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Credit and Your Utilities


Shedding Light on Utility Bills

Having a bad credit history can affect you in ways you probably didn’t think possible. One of them is your ability to apply for and access utility services.

You know, things like electricity, water, and the internet.

Turning on the lights can be a bit more complicated if you’re struggling with bad credit, or have no credit history at all. Here’s why. There are two items that utility providers will likely check when you apply for their services. First is your credit history, and second is something called your Utility Score.

Your Utility Score is slightly different than your credit score. For example, if you’ve had utility accounts in the past and paid them on time and in full each month, chances are your excellent track record is never logged with the Credit Reporting Agencies (CRAs). However, late and delinquent payments more than likely will be. Only your bad behaviors, and utility accounts sent to collection agencies, are maintained by utility companies in a collective database separate from the CRAs. Your Utility Score is derived from that data. If you have no utility history to date, most providers will simply use your traditional credit score to determine whether to charge a deposit, and how much it should be.

The good, the bad and the ugly

The irony? If you don’t pay your utility bills that negative information becomes part of your payment history in the shared utility database. Some providers may also report charged-off accounts as collection items on your credit reports. But if you always pay on time, this positive information typically isn’t reported and it doesn’t help your credit history.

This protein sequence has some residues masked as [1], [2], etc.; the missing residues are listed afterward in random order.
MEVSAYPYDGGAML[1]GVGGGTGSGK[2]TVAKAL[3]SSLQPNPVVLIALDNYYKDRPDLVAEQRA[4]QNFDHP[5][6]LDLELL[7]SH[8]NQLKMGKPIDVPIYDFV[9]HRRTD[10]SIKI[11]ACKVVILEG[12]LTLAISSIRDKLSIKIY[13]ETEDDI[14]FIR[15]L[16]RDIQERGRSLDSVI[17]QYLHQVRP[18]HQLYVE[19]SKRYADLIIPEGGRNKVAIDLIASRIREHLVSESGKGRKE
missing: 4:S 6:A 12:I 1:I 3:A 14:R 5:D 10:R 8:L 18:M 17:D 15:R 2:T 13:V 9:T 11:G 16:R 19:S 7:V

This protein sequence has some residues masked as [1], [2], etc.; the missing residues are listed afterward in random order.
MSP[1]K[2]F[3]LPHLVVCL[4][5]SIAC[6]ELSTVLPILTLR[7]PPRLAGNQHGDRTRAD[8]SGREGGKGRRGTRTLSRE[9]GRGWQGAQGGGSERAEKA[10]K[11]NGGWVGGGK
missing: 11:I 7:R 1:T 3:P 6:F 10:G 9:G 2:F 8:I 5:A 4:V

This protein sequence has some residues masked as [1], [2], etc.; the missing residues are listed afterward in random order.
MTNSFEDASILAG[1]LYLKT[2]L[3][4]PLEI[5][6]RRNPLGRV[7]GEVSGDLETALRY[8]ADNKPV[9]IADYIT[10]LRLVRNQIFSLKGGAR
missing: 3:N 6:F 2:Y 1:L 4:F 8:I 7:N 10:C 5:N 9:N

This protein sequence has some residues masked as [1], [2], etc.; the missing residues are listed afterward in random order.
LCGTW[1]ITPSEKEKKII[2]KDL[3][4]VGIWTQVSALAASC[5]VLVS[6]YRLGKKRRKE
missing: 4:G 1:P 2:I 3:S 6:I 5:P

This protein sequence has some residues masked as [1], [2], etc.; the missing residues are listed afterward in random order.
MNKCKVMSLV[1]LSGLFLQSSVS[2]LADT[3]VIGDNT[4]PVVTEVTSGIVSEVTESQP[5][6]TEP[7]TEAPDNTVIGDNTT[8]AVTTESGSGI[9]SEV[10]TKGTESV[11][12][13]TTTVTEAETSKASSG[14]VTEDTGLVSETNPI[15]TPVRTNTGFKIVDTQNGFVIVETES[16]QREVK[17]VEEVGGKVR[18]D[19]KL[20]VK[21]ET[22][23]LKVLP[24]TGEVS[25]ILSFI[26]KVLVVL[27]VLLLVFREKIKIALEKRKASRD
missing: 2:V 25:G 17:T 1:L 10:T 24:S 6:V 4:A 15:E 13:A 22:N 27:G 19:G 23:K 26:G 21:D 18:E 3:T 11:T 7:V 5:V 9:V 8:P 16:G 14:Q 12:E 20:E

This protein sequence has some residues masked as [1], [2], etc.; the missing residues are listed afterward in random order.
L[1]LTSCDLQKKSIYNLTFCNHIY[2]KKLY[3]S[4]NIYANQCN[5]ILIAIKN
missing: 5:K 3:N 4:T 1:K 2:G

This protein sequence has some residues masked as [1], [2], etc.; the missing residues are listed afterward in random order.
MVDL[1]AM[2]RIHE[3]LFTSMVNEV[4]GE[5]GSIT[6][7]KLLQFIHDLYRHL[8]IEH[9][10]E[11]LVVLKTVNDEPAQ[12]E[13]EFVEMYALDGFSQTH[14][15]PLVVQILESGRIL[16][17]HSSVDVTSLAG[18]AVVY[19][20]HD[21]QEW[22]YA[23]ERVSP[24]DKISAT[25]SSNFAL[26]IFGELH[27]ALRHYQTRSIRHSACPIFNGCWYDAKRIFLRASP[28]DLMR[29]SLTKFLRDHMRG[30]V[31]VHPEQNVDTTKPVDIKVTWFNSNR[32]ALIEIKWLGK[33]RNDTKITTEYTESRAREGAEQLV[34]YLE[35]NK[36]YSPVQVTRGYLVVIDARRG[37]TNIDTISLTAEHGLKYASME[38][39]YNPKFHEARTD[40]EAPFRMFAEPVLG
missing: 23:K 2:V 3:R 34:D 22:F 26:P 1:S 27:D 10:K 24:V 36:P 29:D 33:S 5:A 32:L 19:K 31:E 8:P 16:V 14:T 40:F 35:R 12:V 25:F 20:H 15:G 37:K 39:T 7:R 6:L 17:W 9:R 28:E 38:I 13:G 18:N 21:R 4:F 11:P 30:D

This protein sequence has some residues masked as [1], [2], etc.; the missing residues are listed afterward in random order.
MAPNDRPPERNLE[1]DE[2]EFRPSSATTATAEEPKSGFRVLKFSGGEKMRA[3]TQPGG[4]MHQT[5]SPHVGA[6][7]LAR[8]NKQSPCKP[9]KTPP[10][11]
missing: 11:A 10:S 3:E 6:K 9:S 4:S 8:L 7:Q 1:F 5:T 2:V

What are some likely outcomes if your credit history reflects late or non-payment of utilities? For one, if you’re trying to rent a place to live, the landlord can deny you based on your poor history. In most cases, however, what happens is that the utility company sets a large security deposit which you must pay upfront. According to the Federal Trade Commission (FTC), they may also ask for a “Letter of Guarantee” which means you must get a letter from someone who agrees to pay your bill if you don’t.

Another option? A requirement that you allow a utility to automatically debit your checking account using a debit card or checking account number. Keep in mind, most consumer advocates are vehemently opposed to allowing anyone but you access to your checking account(s).

You can also request a payment plan from your utility provider using budget billing. These plan types allow consumers to pay a similar amount each month, adjusted periodically depending on use. Most people will opt for plans like these if usage or costs spike during certain times of the year.

What it all means

Like most issues with your credit, paying utilities on time and in full is the best case scenario. If you run into trouble, you can most likely work with your providers to design a payment plan. But it is also extremely important that you check your credit reports to ensure there are no errors on them, especially as it pertains to your utility history.

Additionally, be certain to contact each utility company when you move out to ensure that all utilities in your name are turned off. That’s especially important if you leave behind a roommate. Pay all unpaid balances in full, get a written receipt that states all accounts were closed in good standing, and keep it in your records where you can access if ever necessary.

By doing so, you can help guarantee a light at the end of any bad credit tunnels.